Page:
Sometimes, I see or hear or read something that makes me wonder: “What kind of crazy, mixed up world do we live in?”
It happened again last week, when I read several news reports about Stephen Mader, a former police officer who says he was fired because he chose not to shoot and kill a 23-year-old man whom he assessed as being suicidal, during a domestic disturbance call.
“He didn’t appear angry or aggressive. He seemed depressed. As a Marine vet that served in Afghanistan and as an active member of the National Guard, all my training told me he was not a threat to others or me. Because of that, I attempted to de-escalate the situation. I was just doing my job,” Mader said during an interview with CNN.
Apparently, Mader responded to a call around 2 a.m. on May 6, 2016, about a man threatening to hurt himself with a knife.
When he arrived on the scene, he encountered a 23-year-old man, who had his hands behind his back. After ordering the man, several times, to show his hands, he complied, revealing a silver handgun in his right hand.
Mader pulled his service revolver and ordered the man to drop his weapon. The man replied “I can’t do that. Just shoot me.”
Convinced that the man was trying to commit “suicide by cop,” Mader responded “I’m not going to shoot you brother” and continued to plead with the young father to drop the gun. As two other officers arrived, the man reportedly began waving his weapon and was shot dead by one of the other officers.
An investigation into the shooting – which deemed the use of deadly force justifiable — found that the man’s gun was unloaded.
It seems that Mader made the right decision in trying to de-escalate the situation. But his assessment cost him his job as a police officer – he was fired about a month after the deadly shooting because he “failed to eliminate a threat.”
In this day and age, when police officers have kept their jobs despite brutality, corruption, harassment, and questionable circumstances in the use of deadly force, an officer who seemingly shows compassion and takes the time to see others as human beings gets fired?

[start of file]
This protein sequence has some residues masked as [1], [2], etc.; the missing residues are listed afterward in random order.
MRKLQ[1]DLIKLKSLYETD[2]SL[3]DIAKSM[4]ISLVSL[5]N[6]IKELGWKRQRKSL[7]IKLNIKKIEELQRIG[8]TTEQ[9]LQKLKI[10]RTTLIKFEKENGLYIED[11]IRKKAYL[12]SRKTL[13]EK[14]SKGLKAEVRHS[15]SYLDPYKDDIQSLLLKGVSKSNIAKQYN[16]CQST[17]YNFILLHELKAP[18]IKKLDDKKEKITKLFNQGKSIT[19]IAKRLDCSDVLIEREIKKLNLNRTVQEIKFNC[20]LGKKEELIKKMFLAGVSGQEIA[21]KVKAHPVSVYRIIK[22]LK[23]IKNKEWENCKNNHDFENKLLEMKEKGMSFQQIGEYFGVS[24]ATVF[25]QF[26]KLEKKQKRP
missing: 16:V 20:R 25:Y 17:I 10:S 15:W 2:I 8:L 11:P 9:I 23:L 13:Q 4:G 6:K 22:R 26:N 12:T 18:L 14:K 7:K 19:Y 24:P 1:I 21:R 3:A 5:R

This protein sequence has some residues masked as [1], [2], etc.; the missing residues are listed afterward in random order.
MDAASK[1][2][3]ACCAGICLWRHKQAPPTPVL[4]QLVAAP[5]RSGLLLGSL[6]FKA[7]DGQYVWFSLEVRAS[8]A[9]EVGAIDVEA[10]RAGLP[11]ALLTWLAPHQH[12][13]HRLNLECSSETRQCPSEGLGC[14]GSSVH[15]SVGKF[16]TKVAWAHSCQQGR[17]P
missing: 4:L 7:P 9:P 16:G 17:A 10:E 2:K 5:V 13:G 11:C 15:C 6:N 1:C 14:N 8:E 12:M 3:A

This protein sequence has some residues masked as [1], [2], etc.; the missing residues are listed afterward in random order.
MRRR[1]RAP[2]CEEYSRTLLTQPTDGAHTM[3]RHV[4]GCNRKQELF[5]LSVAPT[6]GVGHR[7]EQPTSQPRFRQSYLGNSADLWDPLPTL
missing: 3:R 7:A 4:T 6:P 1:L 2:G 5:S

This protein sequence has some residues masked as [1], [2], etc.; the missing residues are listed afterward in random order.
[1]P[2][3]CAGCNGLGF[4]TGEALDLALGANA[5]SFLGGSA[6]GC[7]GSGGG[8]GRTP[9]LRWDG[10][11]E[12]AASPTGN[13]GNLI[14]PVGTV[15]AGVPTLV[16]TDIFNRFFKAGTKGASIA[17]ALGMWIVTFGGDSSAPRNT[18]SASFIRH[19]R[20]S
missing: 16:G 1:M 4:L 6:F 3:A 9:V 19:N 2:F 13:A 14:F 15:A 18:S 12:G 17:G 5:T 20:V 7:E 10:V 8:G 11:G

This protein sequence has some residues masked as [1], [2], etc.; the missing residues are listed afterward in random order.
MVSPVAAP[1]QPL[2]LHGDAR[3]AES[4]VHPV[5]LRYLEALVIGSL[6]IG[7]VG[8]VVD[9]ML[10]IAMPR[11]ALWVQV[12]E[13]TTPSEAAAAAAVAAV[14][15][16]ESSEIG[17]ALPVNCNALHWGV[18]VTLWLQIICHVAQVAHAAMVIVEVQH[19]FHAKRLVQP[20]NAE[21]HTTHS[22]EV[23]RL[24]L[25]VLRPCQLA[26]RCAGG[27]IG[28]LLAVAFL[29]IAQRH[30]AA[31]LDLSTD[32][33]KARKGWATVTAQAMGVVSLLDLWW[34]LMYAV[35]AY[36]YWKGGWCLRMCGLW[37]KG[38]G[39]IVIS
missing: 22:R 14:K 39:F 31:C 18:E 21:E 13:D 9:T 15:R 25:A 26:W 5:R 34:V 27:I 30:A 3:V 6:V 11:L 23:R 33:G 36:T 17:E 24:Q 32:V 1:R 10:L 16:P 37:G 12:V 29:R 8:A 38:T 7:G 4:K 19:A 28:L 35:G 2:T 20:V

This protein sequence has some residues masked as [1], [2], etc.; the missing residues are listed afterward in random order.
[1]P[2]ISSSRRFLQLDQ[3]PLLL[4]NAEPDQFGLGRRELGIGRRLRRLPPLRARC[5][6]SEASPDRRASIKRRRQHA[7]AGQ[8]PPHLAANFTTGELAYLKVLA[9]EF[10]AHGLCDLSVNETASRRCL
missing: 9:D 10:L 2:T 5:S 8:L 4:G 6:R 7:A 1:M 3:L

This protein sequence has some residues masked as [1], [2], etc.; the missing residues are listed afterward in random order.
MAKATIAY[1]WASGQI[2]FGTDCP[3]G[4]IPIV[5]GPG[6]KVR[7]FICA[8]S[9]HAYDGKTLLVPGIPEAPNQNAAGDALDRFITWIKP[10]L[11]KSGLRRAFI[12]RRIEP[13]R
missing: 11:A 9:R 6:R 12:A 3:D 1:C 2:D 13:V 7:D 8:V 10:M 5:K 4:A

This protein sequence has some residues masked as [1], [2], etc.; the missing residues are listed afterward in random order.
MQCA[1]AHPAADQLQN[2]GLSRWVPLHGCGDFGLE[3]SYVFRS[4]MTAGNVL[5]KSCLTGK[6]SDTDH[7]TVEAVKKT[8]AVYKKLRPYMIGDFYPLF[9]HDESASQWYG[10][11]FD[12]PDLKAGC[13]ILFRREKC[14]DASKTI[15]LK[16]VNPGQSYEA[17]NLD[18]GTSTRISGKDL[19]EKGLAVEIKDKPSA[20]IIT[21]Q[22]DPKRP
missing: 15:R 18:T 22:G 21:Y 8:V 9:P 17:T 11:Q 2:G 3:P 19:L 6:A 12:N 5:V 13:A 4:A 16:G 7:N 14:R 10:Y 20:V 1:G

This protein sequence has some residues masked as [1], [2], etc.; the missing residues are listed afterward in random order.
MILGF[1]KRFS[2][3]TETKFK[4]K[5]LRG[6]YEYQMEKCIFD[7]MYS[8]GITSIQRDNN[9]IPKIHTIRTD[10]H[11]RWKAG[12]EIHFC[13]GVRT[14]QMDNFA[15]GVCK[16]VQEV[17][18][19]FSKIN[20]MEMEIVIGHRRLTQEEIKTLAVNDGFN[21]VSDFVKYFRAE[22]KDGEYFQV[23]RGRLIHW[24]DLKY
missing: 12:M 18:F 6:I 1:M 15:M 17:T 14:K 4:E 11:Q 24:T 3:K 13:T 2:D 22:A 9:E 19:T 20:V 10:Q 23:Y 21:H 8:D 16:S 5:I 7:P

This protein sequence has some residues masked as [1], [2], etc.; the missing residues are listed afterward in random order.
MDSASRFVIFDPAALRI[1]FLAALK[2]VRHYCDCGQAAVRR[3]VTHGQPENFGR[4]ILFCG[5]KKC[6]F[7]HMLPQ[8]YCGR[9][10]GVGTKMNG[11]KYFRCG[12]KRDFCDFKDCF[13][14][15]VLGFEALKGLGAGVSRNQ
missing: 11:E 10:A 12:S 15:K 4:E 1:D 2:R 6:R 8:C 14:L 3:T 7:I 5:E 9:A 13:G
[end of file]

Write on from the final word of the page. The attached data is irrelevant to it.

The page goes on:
From my vantage point, there is something wrong with this picture.
Mader (who happens to be a Marine who identified IED’s in the warzone of Afghanistan so that they could be disarmed without harming our troops or the communities they were in) is the kind of cop that I want on the streets – one who fully assesses a problem and uses his/her skill to resolve the problem; one who is compassionate and values life; one who knows how to use critical thinking to gauge whether he/she is in imminent danger; one who operates with calm and poise.
Although the deadly shooting of the 23-year-old African-American man and firing of Mader, a then 24-year-year-old white police officer (and young father himself) occurred last year, the story made national headlines last week because Mader is now suing the Weirton, West Virginia police department that fired him for wrongful termination.
For me, Mader’s story reveals some problems in our criminal justice system. Is there something wrong with a culture that punishes an officer who shows restraint and rewards behavior that results in death and destruction?
Shouldn’t we expect those who put on a uniform and a badge and commit to protecting and serving our communities to respect the sanctity of life?
Mader’s words reveal that he saw more than a suicidal man begging him to shoot. He saw his brother, standing before him, hurting and in distress. He then decided to try to peacefully resolve the situation.
I think Mader handled things the right way. I respect his judgement. I applaud his ability to see others as members of his human family. I commend him for standing up for what he believes is right.
“In the simple moral maxim, the Marine Corps teaches — do the right thing, for the right reason — no exception exists that says: unless there’s criticism or risk.”
― Josh Rushing (Mission Al-Jazeera: Build a Bridge, Seek the Truth, Change the World)